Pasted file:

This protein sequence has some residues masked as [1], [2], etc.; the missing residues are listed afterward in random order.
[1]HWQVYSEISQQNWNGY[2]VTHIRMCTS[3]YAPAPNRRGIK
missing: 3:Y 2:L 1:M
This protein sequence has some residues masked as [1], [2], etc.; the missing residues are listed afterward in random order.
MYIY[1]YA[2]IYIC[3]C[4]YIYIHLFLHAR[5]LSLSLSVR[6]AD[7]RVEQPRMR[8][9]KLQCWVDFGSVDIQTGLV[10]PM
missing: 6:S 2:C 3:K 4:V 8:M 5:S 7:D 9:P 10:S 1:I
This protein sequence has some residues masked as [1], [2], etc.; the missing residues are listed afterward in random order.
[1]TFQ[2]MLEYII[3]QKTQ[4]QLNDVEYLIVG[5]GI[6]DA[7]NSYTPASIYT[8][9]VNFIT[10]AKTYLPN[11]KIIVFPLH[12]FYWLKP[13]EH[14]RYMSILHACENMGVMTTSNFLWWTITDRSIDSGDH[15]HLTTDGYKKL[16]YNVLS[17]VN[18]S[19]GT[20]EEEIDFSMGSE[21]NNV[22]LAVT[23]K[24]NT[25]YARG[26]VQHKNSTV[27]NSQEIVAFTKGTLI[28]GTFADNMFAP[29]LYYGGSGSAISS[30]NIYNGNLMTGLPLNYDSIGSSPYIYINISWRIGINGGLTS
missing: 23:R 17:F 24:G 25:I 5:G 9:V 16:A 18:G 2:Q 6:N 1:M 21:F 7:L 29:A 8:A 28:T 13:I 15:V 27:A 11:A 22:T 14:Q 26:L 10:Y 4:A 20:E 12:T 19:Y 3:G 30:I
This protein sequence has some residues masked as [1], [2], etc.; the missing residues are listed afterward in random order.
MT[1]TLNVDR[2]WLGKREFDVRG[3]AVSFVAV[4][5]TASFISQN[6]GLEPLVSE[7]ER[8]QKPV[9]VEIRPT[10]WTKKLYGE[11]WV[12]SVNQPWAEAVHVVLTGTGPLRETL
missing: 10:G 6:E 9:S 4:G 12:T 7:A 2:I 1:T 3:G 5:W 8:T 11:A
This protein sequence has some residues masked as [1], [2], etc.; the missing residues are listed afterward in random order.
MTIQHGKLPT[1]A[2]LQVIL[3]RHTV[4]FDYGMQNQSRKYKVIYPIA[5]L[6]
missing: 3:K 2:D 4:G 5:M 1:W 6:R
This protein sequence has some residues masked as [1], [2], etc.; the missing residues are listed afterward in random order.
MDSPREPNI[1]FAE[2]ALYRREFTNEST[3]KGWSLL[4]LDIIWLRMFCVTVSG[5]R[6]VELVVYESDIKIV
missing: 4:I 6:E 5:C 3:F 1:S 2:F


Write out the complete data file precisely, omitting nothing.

This protein sequence has some residues masked as [1], [2], etc.; the missing residues are listed afterward in random order.
[1]HWQVYSEISQQNWNGY[2]VTHIRMCTS[3]YAPAPNRRGIK
missing: 3:Y 2:L 1:M
This protein sequence has some residues masked as [1], [2], etc.; the missing residues are listed afterward in random order.
MYIY[1]YA[2]IYIC[3]C[4]YIYIHLFLHAR[5]LSLSLSVR[6]AD[7]RVEQPRMR[8][9]KLQCWVDFGSVDIQTGLV[10]PM
missing: 6:S 2:C 3:K 4:V 8:M 5:S 7:D 9:P 10:S 1:I
This protein sequence has some residues masked as [1], [2], etc.; the missing residues are listed afterward in random order.
[1]TFQ[2]MLEYII[3]QKTQ[4]QLNDVEYLIVG[5]GI[6]DA[7]NSYTPASIYT[8][9]VNFIT[10]AKTYLPN[11]KIIVFPLH[12]FYWLKP[13]EH[14]RYMSILHACENMGVMTTSNFLWWTITDRSIDSGDH[15]HLTTDGYKKL[16]YNVLS[17]VN[18]S[19]GT[20]EEEIDFSMGSE[21]NNV[22]LAVT[23]K[24]NT[25]YARG[26]VQHKNSTV[27]NSQEIVAFTKGTLI[28]GTFADNMFAP[29]LYYGGSGSAISS[30]NIYNGNLMTGLPLNYDSIGSSPYIYINISWRIGINGGLTS
missing: 23:R 17:F 24:G 25:I 5:G 9:V 16:A 18:G 2:Q 6:N 1:M 21:F 7:L 29:A 8:A 28:T 13:I 15:V 27:A 11:A 22:T 14:Q 26:L 10:Y 4:A 20:E 12:T 19:Y 3:G 30:I
This protein sequence has some residues masked as [1], [2], etc.; the missing residues are listed afterward in random order.
MT[1]TLNVDR[2]WLGKREFDVRG[3]AVSFVAV[4][5]TASFISQN[6]GLEPLVSE[7]ER[8]QKPV[9]VEIRPT[10]WTKKLYGE[11]WV[12]SVNQPWAEAVHVVLTGTGPLRETL
missing: 10:G 6:E 9:S 4:G 12:T 7:A 2:I 1:T 3:G 5:W 8:T 11:A
This protein sequence has some residues masked as [1], [2], etc.; the missing residues are listed afterward in random order.
MTIQHGKLPT[1]A[2]LQVIL[3]RHTV[4]FDYGMQNQSRKYKVIYPIA[5]L[6]
missing: 3:K 2:D 4:G 5:M 1:W 6:R
This protein sequence has some residues masked as [1], [2], etc.; the missing residues are listed afterward in random order.
MDSPREPNI[1]FAE[2]ALYRREFTNEST[3]KGWSLL[4]LDIIWLRMFCVTVSG[5]R[6]VELVVYESDIKIV
missing: 4:I 6:E 5:C 3:F 1:S 2:F